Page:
Author/s: Tracey Ollis
Edition: Volume 51, Number 2, July 2011
Summary: This paper explores the informal and social learning dimensions of activists as they learn skills and knowledge through participating in social action. In doing this I draw on Lave and Wenger’s epistemology of situated learning and Bourdieu’s theory of ‘habitus’. I argue activists learn an array of community development skills in the social environment of activism. I claim activists’ learning is cognitive, embodied and situated in practice. This paper is based on empirical research in Australia, where in-depth interviews were conducted with activists to uncover their important pedagogy. It explores the learning dimensions of two groups of activists. ‘Lifelong activists’ who have generally been involved in student politics and have participated in activism over many years, and ‘circumstantial activists’ who become involved in protest due to a series of life circumstances. This paper claims that while both groups’ learning is social and informal, lifelong activists tend to develop their skills incrementally by being involved in the fertile site of student politics. On the other hand, circumstantial activists, not having had the benefit of early immersion in a community of practice, are rapid learners. They are frequently taken out of their comfort zone as activists and need to acquire new knowledge and skills urgently in order to practise effectively. Some circumstantial activists remain on the periphery of activism and never fully immerse themselves in the practices of activism. I argue there is much to be gained from understanding learning in social action, an epistemology of adult learning which deserves greater prominence in current adult education discourse.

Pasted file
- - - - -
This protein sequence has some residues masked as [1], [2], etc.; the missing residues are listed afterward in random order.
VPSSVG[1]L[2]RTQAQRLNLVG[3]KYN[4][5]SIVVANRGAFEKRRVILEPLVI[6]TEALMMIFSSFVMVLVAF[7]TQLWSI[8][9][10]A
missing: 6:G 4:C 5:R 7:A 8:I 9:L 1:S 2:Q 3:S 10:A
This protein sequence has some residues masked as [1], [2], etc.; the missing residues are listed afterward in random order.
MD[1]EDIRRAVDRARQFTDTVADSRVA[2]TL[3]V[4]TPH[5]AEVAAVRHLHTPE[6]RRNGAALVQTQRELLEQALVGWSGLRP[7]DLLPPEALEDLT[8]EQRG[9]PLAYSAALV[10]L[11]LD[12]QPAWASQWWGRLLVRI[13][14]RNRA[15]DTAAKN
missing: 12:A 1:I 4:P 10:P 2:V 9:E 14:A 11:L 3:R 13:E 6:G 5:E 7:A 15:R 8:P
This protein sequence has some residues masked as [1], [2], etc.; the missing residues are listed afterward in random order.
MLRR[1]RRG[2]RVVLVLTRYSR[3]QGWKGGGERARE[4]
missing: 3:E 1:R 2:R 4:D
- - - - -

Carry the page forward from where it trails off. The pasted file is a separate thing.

Keywords: informal learning, social learning, social action, Lave, Wenger, epistemology of situated learning, Bourdieu, theory of habitus
This article is part of AJAL, Volume 51_2. The entire volume is available in .pdf for purchase here.